Between the Great War and the War of the Greatest Generation the twenties roared and the thirties whimpered. But Berlin in the early thirties was a carefree time of love, laughter, fun. Raise your glasses to the politicians for times will be better in Germany regardless of the Great Depression. Just don’t look too closely at the undercurrents of the times and the waves of hatred and despair to come.
So they went to the Cabaret, sang, danced and flirted with giggling toasts of camaraderie forever with the Third Reich. The cabaret is a little smoky (everyone puffed madly in those days) but thanks to modern technology and due to modern sensitivities the smoke is merely water vapor from a fog machine. There are one or two brief occasions calling for a cigarette, and herbal cigarettes certainly fit the bill without creating a problem. In one short dance number the femme fatales carry cigars, and that has no noticeable impact on any audience members. Forewarned is forearmed so no one should be bothered.
“Cabaret” is a wonderful show, more than a musical the show is a great commentary on human frailties. Cliff Bradshaw is an American writer, seeking inspiration in magical Berlin during the early 1930’s, unfortunately without funds. He is befriended by a competent German, who offers him employment and introduces him to delightfully rousing nightlife. At the ‘Kit Kat Club’ he meets the incomparable Sally Bowles, English expatriate, and several other beautiful but outwardly shallow women with unknown depths. He is sheltered at a boarding house where the landlady has a heart of gold, and a suitor with delicious pastries. All is perfect, so, of course, he develops writers block.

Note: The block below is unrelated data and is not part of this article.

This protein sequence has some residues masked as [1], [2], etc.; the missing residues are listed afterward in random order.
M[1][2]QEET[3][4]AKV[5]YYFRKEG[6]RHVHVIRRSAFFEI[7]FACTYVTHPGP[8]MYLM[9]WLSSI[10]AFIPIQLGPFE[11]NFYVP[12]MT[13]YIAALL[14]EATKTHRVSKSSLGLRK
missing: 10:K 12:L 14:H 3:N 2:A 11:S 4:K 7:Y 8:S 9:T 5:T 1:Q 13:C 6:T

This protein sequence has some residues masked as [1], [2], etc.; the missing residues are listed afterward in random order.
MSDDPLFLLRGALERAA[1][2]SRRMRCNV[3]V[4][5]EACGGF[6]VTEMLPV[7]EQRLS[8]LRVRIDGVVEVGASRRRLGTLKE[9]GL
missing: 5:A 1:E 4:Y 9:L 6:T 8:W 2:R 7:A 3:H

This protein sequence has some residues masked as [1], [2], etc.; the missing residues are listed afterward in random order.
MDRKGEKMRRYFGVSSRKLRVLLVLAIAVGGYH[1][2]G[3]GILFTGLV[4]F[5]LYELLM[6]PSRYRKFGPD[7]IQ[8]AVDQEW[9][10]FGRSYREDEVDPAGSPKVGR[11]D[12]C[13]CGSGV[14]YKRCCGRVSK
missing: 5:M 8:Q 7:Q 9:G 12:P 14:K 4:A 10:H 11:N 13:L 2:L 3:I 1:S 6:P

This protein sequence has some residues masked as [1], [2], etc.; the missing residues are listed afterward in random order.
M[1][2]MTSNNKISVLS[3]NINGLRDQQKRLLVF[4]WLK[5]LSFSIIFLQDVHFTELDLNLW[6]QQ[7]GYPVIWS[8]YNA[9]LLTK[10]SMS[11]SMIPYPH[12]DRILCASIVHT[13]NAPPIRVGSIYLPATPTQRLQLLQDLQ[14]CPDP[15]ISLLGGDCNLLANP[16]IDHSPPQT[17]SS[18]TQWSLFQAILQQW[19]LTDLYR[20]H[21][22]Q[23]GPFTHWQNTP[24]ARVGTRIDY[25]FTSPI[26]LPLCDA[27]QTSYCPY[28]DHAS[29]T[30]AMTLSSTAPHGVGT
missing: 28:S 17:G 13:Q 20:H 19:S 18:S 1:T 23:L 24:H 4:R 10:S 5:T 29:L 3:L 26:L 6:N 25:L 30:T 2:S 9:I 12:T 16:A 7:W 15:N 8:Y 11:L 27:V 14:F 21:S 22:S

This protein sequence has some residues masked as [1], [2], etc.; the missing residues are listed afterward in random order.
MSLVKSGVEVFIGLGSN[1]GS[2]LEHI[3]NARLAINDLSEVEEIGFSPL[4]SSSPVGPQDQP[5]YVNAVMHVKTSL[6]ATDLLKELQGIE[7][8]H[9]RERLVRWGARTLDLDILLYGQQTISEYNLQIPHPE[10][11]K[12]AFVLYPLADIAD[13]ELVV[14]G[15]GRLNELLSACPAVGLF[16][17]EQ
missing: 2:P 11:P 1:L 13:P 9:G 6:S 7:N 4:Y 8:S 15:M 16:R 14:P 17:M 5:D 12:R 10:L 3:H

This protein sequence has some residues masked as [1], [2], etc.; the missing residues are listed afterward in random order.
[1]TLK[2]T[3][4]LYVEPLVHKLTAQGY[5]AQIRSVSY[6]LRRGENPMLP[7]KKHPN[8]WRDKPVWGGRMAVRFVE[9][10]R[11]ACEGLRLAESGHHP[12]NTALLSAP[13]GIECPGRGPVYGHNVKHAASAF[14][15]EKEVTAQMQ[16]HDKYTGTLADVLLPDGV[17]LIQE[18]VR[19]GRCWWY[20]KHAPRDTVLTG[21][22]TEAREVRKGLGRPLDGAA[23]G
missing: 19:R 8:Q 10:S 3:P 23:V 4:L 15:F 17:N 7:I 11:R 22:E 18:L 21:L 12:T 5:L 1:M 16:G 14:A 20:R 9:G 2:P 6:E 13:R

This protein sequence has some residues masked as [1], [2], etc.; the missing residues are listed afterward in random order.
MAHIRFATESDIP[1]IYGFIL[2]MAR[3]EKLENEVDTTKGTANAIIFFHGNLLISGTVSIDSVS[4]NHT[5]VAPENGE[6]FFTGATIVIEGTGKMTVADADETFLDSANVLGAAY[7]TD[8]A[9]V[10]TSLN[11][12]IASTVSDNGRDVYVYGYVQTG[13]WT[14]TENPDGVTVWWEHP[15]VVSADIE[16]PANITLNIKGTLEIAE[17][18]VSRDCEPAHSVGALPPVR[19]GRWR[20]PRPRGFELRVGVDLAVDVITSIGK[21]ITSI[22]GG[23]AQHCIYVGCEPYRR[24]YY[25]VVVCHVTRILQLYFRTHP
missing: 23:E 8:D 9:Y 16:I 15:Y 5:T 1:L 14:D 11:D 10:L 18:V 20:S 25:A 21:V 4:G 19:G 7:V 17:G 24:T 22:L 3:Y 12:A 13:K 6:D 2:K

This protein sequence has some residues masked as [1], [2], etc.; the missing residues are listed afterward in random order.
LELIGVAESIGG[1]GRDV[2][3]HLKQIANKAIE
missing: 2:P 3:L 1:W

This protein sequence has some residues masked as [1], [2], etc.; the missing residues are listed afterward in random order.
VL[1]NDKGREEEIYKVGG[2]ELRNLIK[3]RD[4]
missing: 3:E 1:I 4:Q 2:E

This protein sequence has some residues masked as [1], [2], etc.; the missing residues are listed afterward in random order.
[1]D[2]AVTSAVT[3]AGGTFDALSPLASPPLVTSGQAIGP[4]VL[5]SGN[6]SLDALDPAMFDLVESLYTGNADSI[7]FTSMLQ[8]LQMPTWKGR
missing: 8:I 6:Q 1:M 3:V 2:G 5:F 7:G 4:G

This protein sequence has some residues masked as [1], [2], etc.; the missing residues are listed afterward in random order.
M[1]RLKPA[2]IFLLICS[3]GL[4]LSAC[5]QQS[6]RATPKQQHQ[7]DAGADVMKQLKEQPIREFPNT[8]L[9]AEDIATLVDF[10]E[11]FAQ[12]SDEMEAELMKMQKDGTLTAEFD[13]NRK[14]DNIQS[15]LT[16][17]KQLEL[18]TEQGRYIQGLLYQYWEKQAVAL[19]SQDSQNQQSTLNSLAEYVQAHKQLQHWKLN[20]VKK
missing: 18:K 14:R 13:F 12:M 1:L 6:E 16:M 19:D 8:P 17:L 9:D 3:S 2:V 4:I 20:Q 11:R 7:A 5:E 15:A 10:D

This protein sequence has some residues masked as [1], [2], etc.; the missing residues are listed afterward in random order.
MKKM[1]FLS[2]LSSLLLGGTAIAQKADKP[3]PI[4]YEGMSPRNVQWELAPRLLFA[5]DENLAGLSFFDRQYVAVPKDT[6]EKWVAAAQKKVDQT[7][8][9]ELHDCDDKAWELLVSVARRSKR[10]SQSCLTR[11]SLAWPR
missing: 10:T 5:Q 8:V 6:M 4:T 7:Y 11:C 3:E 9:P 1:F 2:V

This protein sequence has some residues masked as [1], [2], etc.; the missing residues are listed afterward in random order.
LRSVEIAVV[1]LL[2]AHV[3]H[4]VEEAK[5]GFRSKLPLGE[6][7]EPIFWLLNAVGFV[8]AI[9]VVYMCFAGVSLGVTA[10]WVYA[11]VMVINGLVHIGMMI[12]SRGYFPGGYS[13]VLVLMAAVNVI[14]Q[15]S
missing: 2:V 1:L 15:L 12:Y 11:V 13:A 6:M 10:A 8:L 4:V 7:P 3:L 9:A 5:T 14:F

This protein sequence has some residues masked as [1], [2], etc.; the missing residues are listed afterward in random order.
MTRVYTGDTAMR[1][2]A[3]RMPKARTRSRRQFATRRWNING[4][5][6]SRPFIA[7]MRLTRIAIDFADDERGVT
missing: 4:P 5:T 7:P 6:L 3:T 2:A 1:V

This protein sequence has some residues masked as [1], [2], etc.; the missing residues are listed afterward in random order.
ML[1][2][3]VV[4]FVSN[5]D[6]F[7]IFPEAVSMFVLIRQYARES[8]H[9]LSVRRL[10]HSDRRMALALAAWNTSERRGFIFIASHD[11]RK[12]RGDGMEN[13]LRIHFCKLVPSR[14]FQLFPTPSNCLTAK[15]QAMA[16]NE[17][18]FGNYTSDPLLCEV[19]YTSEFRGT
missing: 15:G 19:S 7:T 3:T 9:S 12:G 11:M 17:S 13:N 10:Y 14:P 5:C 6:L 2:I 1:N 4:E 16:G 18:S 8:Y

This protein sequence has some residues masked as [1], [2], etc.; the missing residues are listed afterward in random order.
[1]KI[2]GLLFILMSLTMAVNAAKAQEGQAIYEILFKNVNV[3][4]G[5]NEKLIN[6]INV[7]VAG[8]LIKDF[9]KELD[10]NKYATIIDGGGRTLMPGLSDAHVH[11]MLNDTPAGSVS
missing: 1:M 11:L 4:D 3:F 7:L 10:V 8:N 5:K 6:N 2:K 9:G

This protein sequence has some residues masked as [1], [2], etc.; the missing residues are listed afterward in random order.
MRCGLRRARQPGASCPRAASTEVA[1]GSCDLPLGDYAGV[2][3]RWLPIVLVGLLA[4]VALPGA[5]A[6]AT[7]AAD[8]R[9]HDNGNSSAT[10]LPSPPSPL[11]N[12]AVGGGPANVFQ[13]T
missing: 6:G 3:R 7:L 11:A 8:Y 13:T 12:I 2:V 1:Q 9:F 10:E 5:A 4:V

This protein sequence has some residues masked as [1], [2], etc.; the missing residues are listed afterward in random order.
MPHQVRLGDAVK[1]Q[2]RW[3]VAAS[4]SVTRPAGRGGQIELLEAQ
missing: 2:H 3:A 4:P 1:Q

To tell this story the Emcee at the Cabaret is Kaleb Bruza. Bruza’s performance is smashing, comic and a little poignancy hints about the edges of his eyeliner. Our hapless writer, Cliff Bradshaw is performed with subtlety and precision by Haulston Mann. Ernst Ludwig, German friend and ‘connection’ is chillingly played by Sam Bearer. The lovely strumpets nearly steal the show; however, Sally Bowles star ascends blindingly thanks to Rachael L. Barry. Jennifer Teel is great as Fraulein Kost as well as Fritzie. Tenderly, Elin Baird as Fraulein Schneider and Terry Veal as Herr Schultz are magnificent and achingly reminiscent of many stories heard from others who were there. The choices these characters must make are heartbreaking, and some of them simply cannot face the future. Scotty Taylor as Bobby and Sheridan McMichael as Victor add much to the production as does Rendon Chambers as the Boy.
In addition to Barry as Sally Bowles and Teel as Fraulein Kost the delightfully risqué dancing girls are Teel as Fritzie, Sarah Henry as Rosie, Jessica A. Schinske as Lulu, Jillian Paige as Frenchie, Elizabeth Dragoo as Texas, and Kylie Groom as Helga.
“Cabaret” is definitely a masterpiece for Director and Choreographer Matthew Sipress. He brought together a wonderful cast and brought out the very best in each of the performers as actors and dancers. Musical Director Brian Osborne created great emotion with each song with the help of the Kit Kat Band, including Osborne, Brendan Bradford, Darren Heath and Sheridan McMichael.
“Cabaret” will be playing at Reduxion Theatre through November, 16, 2013. Curtain is at 8:00pm with Sunday Matinees at 2:00pm. Reduxion Theatre is located on Broadway at 1613 North Broadway Avenue in Oklahoma City, Oklahoma. For reservation information contact www.reduxiontheatre.com or call 405-651-3191.